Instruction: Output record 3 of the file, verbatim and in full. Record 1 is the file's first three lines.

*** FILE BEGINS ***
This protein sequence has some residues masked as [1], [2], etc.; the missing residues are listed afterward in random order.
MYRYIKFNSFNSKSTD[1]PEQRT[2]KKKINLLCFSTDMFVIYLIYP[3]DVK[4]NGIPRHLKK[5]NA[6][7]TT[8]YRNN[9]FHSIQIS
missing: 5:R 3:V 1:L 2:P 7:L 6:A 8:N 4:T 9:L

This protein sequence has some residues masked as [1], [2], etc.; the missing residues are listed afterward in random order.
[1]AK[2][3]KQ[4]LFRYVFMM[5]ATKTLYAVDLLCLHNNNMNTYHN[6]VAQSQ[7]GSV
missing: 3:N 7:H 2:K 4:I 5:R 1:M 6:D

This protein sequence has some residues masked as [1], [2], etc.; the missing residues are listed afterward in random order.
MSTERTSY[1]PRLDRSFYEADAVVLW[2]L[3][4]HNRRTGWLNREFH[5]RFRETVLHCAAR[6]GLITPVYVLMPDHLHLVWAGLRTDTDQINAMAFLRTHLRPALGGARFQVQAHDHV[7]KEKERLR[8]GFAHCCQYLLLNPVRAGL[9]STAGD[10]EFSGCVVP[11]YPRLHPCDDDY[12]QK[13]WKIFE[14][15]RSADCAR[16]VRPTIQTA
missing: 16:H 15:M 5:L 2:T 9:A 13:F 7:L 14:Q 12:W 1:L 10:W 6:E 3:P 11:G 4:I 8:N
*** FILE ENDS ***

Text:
This protein sequence has some residues masked as [1], [2], etc.; the missing residues are listed afterward in random order.
MSTERTSY[1]PRLDRSFYEADAVVLW[2]L[3][4]HNRRTGWLNREFH[5]RFRETVLHCAAR[6]GLITPVYVLMPDHLHLVWAGLRTDTDQINAMAFLRTHLRPALGGARFQVQAHDHV[7]KEKERLR[8]GFAHCCQYLLLNPVRAGL[9]STAGD[10]EFSGCVVP[11]YPRLHPCDDDY[12]QK[13]WKIFE[14][15]RSADCAR[16]VRPTIQTA
missing: 16:H 15:M 5:L 2:T 9:A 13:F 7:L 14:Q 12:W 1:L 10:W 6:E 3:P 11:G 4:I 8:N